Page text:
Traditional adenoma

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Traditional adenoma
Diagnosis in short

Tubular adenoma. H&E stain.

LM nuclear changes - esp. at the surface (hyperchromatic elongated nuclei or round cleared nuclei), nuclear crowding/pseudostratification, +/- loss of nuclear polarity, loss/decrease of goblet cells, cytoplasmic hyperchromasia
Subtypes tubular adenoma, villous adenoma, tubulovillous adenoma
LM DDx sessile serrated adenoma with dysplasia, reactive changes in other gastrointestinal polyps, invasive adenocarcinoma, adenoma-like adenocarcinoma
Site usually rectum and distal large bowel

Associated Dx colorectal adenocarcinoma
Syndromes Familial adenomatous polyposis

Signs usually asymptomatic, may present with rectal bleeding
Symptoms uncommon, usually asymptomatic
Prevalence common
Blood work +/-anemia
Radiology polyp
Endoscopy polyp - pedunculated or sessile
Prognosis good
Clin. DDx invasive colorectal adenocarcinoma, benign colorectal mucosa, hyperplastic polyp, other gastrointestinal tract polyps
Treatment usually endoscopic resection (polypectomy)
Traditional adenoma
External resources
EHVSC 10192 (Ki-67 IHC)

Traditional adenoma refers to a group of pre-cancerous lesions of the gastrointestinal tract.

It includes tubular adenoma, tubulovillous adenoma, and villous adenoma. These are abbreviated TA, TVA and VA respectively.

General

  • Most common group of adenomas in gastrointestinal tract.
  • Usually arise in the context of an APC mutation.
  • Many are seen in the context of familial adenomatous polyposis.
  • Size matters: small (<=5 mm) polyps (known as diminutive polyps) are much less likely to be associated with malignancy.[1][2]

Gross

  • Polypoid mass or sessile mass.
    • Villous adenoma sessile.

Microscopic

  1. Nuclear changes at the surface of the mucosa - key feature.
    • Size and shape or size change:
      • Cigar-shaped (elongated) nucleus (usu. length:width > 3:1) with nuclear hyperchromasia (more blue).
      • Large round nuclei +/- vesicular appearance (clearing) -- nuclei have white space.
    • Nuclear crowding/pseudostratification - important.
    • +/-Loss of nuclear polarity (nuclei no longer on basement membrane).
  2. Loss/decrease of goblet cells (common).
  3. Cytoplasmic hyperchromasia.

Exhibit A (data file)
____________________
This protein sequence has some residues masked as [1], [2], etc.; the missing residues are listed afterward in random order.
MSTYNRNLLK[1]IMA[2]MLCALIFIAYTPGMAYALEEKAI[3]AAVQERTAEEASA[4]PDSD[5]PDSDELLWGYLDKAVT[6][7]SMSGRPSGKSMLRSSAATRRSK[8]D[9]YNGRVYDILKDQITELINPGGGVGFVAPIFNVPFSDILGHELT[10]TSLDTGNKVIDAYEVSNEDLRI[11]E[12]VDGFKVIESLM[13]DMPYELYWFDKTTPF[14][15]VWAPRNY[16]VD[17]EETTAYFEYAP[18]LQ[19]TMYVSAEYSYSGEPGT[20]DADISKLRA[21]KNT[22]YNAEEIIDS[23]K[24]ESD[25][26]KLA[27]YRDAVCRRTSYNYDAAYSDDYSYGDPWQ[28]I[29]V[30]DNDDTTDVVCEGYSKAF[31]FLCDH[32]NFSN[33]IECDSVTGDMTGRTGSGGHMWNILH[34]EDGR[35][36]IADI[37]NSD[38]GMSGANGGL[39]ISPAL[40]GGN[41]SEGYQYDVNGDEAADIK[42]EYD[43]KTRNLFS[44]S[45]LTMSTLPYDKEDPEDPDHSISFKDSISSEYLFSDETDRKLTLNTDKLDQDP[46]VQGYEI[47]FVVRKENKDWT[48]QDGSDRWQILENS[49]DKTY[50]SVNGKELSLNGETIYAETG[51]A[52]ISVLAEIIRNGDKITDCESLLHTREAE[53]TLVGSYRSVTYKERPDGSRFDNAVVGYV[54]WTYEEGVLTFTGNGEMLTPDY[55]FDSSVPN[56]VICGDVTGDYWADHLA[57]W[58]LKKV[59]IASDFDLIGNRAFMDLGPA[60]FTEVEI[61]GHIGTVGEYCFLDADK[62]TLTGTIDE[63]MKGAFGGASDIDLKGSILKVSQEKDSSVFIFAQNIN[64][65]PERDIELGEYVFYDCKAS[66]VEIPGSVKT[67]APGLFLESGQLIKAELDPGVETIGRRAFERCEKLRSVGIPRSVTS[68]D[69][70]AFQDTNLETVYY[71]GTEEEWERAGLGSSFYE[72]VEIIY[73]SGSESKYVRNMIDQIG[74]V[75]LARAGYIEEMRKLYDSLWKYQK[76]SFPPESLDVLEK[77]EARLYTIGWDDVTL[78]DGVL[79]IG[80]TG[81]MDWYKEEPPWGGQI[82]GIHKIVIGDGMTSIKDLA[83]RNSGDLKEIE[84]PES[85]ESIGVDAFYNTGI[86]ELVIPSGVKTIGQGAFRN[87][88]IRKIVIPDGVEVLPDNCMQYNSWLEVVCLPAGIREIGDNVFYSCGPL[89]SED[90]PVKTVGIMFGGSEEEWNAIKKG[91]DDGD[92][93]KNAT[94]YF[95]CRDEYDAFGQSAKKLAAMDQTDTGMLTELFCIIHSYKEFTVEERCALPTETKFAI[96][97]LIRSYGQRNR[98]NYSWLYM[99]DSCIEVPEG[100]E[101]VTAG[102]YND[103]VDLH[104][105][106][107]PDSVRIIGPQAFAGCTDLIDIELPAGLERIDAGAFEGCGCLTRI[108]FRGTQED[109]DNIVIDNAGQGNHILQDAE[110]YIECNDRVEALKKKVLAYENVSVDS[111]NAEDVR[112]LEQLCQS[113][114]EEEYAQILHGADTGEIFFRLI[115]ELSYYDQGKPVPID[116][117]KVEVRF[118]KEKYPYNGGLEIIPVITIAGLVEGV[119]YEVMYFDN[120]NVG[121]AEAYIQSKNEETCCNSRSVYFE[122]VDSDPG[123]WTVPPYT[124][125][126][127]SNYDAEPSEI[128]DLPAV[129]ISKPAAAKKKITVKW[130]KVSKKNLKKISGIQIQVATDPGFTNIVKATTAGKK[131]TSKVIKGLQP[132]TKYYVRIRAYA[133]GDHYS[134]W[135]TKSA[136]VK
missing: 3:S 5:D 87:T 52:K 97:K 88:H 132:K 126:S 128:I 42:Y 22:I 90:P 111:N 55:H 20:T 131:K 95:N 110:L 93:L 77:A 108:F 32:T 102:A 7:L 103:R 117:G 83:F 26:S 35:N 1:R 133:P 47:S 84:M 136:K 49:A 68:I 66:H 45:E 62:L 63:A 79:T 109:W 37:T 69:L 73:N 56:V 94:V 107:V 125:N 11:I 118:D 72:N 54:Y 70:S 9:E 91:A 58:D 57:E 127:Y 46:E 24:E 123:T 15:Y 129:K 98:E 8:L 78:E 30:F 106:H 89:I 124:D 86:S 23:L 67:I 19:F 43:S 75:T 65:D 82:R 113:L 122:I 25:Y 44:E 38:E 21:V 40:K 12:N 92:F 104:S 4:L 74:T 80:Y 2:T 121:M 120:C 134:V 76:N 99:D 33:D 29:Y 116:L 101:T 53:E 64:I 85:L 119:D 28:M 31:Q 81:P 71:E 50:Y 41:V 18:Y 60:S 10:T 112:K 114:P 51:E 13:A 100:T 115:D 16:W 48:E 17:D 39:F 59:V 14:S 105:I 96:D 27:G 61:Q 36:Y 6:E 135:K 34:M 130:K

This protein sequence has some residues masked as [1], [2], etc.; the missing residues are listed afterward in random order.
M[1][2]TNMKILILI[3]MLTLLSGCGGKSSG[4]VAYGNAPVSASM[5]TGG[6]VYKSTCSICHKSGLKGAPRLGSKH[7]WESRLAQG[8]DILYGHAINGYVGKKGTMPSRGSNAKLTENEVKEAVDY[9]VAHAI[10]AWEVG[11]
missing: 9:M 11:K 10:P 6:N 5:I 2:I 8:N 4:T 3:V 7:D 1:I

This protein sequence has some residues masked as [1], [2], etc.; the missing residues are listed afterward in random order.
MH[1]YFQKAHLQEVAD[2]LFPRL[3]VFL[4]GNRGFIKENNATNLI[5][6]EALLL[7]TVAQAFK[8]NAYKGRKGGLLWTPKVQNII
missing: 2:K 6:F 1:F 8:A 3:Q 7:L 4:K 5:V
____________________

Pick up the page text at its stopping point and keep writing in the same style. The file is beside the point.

Notes:

  • Nuclear changes deep to the surface are non-neoplastic if normal appearing mucosa (with small round nuclei) is superficial to it; mucosa that is more blue and atypical deep and less blue without nuclear atypia at the surface is said to be "maturing".
    • Classically, adenomatous polyps have "reverse maturation":
      • The surface is more hyperchromatic (more blue).
      • The base is more mature (more globlet cells, no nuclear changes -- less blue).
  • Ampullary adenomas often have less prominent pseudostratification and fine chromatin.

DDx:

  • Reactive changes due to inflammation.
  • Invasive adenocarcinoma.
    • Adenoma-like adenocarcinoma.[3]

Images

www:

Typing

Subclassified as:[6]

  • Tubular adenoma (most common), tubular component >75%.
  • Villous adenoma (least common ~= 1% of (traditional) adenomas), villous component >50%.
  • Tubulovillous adenoma (uncommon ~5-10% of (traditional) adenomas), villous component >=25% & <=50%.

In other words:

  • Tubular T/V >75% / <25%; Tubulovillous T/V <=75%-50% / 25%-<50%; Villous T/V <=50% / >50%.

Note 1:[6]

  • Most villous adenomas are sessile, i.e. flat.[7]
  • Tubular adenomas tend to be pedunculated, i.e. have a stalk.
  • Villous adenomas have a worse prognosis and warrant closer follow-up.
  • One needs only to remember the criteria for tubular adenomas and villous adenomas, as tubulovillous adenomas are what is left over.
    • Tubular adenomas >75% tubular, Villous adenoma >=50% villous.
  • Historically, there were different definitions for tubular adenoma, tubulovillous adenoma, and villous adenomas.[7]
    • Health Organization (WHO) criteria: villous adenomas >80% villous architecture.

Note 2:

  • There is no formal definition of "villous" architecture.[8]
    • Libre Pathology suggests: slender finger-like projections with length-to-width ratio greater than 4.

Note 3:

  • The term tubular adenoma is used in different contexts; it should not be confused with Sertoli cell nodule (AKA testicular tubular adenoma).

Grading

Adenomas are usually graded with a two-tier system:[9]

Feature Low grade dysplasia (LGD) High grade dysplasia (HGD) Importance
Architecture tubular, minimal focal gland fusion acceptable any of the following: (gland) cribriforming, glandular budding, intraluminal papillary tufting, sheeting (of epithelium), lamina propria invasion † key feature
Cytology usu. no features of HGD any of the following: loss of nuclear stratification, enlarged nuclei, loss of cell polarity, prominent nucleoli, open (clear) chromatin supportive feature, not sufficient alone for HGD

Low power colour can be suggestive of HGD:

Feature Low grade High grade
Colour light blue dark blue

Note:

  • † In the colon, unlike other areas of the GI tract, invasive carcinoma is defined by neoplastic cells through the muscularis mucosae. In all other places, e.g. small bowel, invasive carcinoma is defined by neoplastic cells through the basement membrane.

Margins

  • Some pathologists believe it is impossible to determine margins in polypectomies.
  • Others comment on what they see and then disclaim based on limitations with something like "... margin clear in plane of section."

Haggitt classification